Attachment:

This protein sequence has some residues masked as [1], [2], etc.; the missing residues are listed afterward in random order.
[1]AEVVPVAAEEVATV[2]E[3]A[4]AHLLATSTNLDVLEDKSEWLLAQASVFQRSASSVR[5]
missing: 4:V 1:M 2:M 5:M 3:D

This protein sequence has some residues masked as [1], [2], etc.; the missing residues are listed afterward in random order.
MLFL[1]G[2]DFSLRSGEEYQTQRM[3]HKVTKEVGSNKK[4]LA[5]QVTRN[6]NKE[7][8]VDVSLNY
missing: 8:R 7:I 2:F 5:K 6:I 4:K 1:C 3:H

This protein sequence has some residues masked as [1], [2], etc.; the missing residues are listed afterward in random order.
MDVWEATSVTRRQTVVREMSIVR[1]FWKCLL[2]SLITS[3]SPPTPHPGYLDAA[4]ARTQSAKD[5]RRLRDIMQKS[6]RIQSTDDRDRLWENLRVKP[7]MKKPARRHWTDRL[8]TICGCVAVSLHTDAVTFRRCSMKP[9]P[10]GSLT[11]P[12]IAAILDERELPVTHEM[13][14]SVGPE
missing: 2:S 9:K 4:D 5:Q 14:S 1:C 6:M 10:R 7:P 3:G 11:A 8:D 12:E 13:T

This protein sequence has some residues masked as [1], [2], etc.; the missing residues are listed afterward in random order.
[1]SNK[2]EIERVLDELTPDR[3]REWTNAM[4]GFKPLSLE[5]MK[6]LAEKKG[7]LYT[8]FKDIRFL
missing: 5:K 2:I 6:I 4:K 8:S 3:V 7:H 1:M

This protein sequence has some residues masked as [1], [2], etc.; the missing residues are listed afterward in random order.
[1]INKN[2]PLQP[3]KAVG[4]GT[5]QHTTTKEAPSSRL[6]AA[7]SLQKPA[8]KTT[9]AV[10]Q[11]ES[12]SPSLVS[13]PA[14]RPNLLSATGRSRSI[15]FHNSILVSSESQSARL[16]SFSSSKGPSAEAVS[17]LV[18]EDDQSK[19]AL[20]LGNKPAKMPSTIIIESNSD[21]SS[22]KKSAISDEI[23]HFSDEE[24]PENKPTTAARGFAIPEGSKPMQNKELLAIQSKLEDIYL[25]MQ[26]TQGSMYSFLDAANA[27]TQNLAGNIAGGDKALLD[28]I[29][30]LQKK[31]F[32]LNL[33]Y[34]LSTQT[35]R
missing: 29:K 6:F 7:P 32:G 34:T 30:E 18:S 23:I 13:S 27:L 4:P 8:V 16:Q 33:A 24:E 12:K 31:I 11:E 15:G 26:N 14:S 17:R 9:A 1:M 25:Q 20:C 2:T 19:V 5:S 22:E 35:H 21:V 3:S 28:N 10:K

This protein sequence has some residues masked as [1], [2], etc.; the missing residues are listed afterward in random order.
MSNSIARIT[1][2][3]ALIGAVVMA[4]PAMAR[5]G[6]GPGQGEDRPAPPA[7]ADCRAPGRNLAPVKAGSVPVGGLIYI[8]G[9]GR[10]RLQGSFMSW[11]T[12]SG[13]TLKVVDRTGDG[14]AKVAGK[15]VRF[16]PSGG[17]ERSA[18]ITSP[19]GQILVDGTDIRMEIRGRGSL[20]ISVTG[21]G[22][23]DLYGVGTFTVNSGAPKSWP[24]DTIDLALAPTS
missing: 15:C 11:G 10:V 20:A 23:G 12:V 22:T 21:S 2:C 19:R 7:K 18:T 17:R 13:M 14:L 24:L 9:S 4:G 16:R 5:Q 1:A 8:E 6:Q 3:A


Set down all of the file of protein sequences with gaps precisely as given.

This protein sequence has some residues masked as [1], [2], etc.; the missing residues are listed afterward in random order.
[1]AEVVPVAAEEVATV[2]E[3]A[4]AHLLATSTNLDVLEDKSEWLLAQASVFQRSASSVR[5]
missing: 4:V 1:M 2:M 5:M 3:D

This protein sequence has some residues masked as [1], [2], etc.; the missing residues are listed afterward in random order.
MLFL[1]G[2]DFSLRSGEEYQTQRM[3]HKVTKEVGSNKK[4]LA[5]QVTRN[6]NKE[7][8]VDVSLNY
missing: 8:R 7:I 2:F 5:K 6:I 4:K 1:C 3:H

This protein sequence has some residues masked as [1], [2], etc.; the missing residues are listed afterward in random order.
MDVWEATSVTRRQTVVREMSIVR[1]FWKCLL[2]SLITS[3]SPPTPHPGYLDAA[4]ARTQSAKD[5]RRLRDIMQKS[6]RIQSTDDRDRLWENLRVKP[7]MKKPARRHWTDRL[8]TICGCVAVSLHTDAVTFRRCSMKP[9]P[10]GSLT[11]P[12]IAAILDERELPVTHEM[13][14]SVGPE
missing: 2:S 9:K 4:D 5:Q 14:S 1:C 6:M 10:R 7:P 3:G 11:A 8:D 12:E 13:T

This protein sequence has some residues masked as [1], [2], etc.; the missing residues are listed afterward in random order.
[1]SNK[2]EIERVLDELTPDR[3]REWTNAM[4]GFKPLSLE[5]MK[6]LAEKKG[7]LYT[8]FKDIRFL
missing: 5:K 2:I 6:I 4:K 8:S 3:V 7:H 1:M

This protein sequence has some residues masked as [1], [2], etc.; the missing residues are listed afterward in random order.
[1]INKN[2]PLQP[3]KAVG[4]GT[5]QHTTTKEAPSSRL[6]AA[7]SLQKPA[8]KTT[9]AV[10]Q[11]ES[12]SPSLVS[13]PA[14]RPNLLSATGRSRSI[15]FHNSILVSSESQSARL[16]SFSSSKGPSAEAVS[17]LV[18]EDDQSK[19]AL[20]LGNKPAKMPSTIIIESNSD[21]SS[22]KKSAISDEI[23]HFSDEE[24]PENKPTTAARGFAIPEGSKPMQNKELLAIQSKLEDIYL[25]MQ[26]TQGSMYSFLDAANA[27]TQNLAGNIAGGDKALLD[28]I[29][30]LQKK[31]F[32]LNL[33]Y[34]LSTQT[35]R
missing: 29:K 6:F 7:P 32:G 34:T 30:E 18:S 23:I 13:S 27:L 4:P 8:V 16:Q 33:A 24:E 12:K 31:I 11:E 15:G 26:N 14:S 17:R 9:A 1:M 25:Q 20:C 2:T 19:V 5:S 22:E 35:H 21:V 3:S 28:N 10:K

This protein sequence has some residues masked as [1], [2], etc.; the missing residues are listed afterward in random order.
MSNSIARIT[1][2][3]ALIGAVVMA[4]PAMAR[5]G[6]GPGQGEDRPAPPA[7]ADCRAPGRNLAPVKAGSVPVGGLIYI[8]G[9]GR[10]RLQGSFMSW[11]T[12]SG[13]TLKVVDRTGDG[14]AKVAGK[15]VRF[16]PSGG[17]ERSA[18]ITSP[19]GQILVDGTDIRMEIRGRGSL[20]ISVTG[21]G[22][23]DLYGVGTFTVNSGAPKSWP[24]DTIDLALAPTS
missing: 15:C 11:G 10:V 20:A 23:G 12:V 22:T 21:S 2:C 19:R 7:K 18:T 17:R 13:M 14:L 24:L 9:S 4:G 16:R 5:Q 1:A 8:E 6:Q 3:A